Silicon Nanowires for Efficient Solar Power Generation

Technology #12017

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Andrew Rinzler
Managed By
Richard Croley
Assistant Director 352-392-8929
Patent Protection
US Patent 8,049,106
PCT Patent Application WO 2007/062072


The University of Florida is seeking companies interested in using silicon nanowires to increase efficiency of energy conversion for photovoltaic and photoemissive devices. Current research has demonstrated promising results for a cost-effective and eco-friendly approach over traditional energy sources. Researchers at the University of Florida have developed specialized silicon nanowires and integrated them into devices to demonstrate higher conversion efficiencies. Research has also demonstrated promising results for increased absorption and energy dispersal without the risk of thermal consequences typically associated with such increases.


Highly efficient and easily maintainable films allowing for superior-powered solar cells. (Including photoemissive detection devices, solar powered transportation systems and power plants)


  • Can be employed with nanoparticles as well as nanowires, broadening the prospective applications across several different profitable markets
  • Increased surface area emits more power for each cell, increasing efficiency of energy yields per panel/LI>
  • Strong, structurally sound construction, decreasing future replacement costs
  • Easily and affordably maintained by the addition of a simple polymer, increasing product lifespan at little to no additional cost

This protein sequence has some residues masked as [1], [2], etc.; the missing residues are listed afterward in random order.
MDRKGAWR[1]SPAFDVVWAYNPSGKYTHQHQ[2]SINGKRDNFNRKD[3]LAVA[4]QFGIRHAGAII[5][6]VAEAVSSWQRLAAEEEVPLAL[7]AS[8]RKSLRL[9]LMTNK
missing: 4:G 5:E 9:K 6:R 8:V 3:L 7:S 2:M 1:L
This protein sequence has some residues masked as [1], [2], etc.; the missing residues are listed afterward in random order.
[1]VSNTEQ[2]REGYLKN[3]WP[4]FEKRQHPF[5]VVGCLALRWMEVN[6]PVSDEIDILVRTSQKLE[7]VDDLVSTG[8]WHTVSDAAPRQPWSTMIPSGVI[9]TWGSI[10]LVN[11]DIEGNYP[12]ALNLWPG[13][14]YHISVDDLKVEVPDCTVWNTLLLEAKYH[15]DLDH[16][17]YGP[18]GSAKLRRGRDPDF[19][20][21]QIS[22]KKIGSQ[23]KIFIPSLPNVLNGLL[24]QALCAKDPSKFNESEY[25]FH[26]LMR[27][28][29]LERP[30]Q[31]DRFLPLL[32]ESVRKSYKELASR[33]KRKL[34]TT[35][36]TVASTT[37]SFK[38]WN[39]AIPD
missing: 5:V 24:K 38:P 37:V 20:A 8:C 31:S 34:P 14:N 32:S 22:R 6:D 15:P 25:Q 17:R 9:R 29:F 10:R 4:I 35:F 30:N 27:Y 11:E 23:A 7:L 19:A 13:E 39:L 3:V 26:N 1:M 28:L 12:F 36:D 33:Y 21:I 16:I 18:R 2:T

• The absorption of more radiation allows for an enhanced capitalization of free energy sources
  • Addition of polymers can act synergistically with the cells, also contributing to a potential increase in power emissions


Through the development of an interpenetrated network, this new solar panel layer allows for the increase in power dissipation across photovoltaic cells. By depositing three separate layers of n and p-type nanowires, the surface area contact between the top and bottom levels is increased, allowing for the emission of more light at higher injected currents than currently possible with typical planar methods. Moreover, the device is not limited in the types of materials involved in the network interpenetration, and can be capitalized upon in a number of different fabrications. Its construction also allows for protection against thermal damages often associated with an increase in power dissipation and helps overcome many of the typical barriers connected to a single plane structure. The morphology of the nanowires suggested for the method are also conducive to energy efficiency, and allow for even higher energy yields than previously imagined.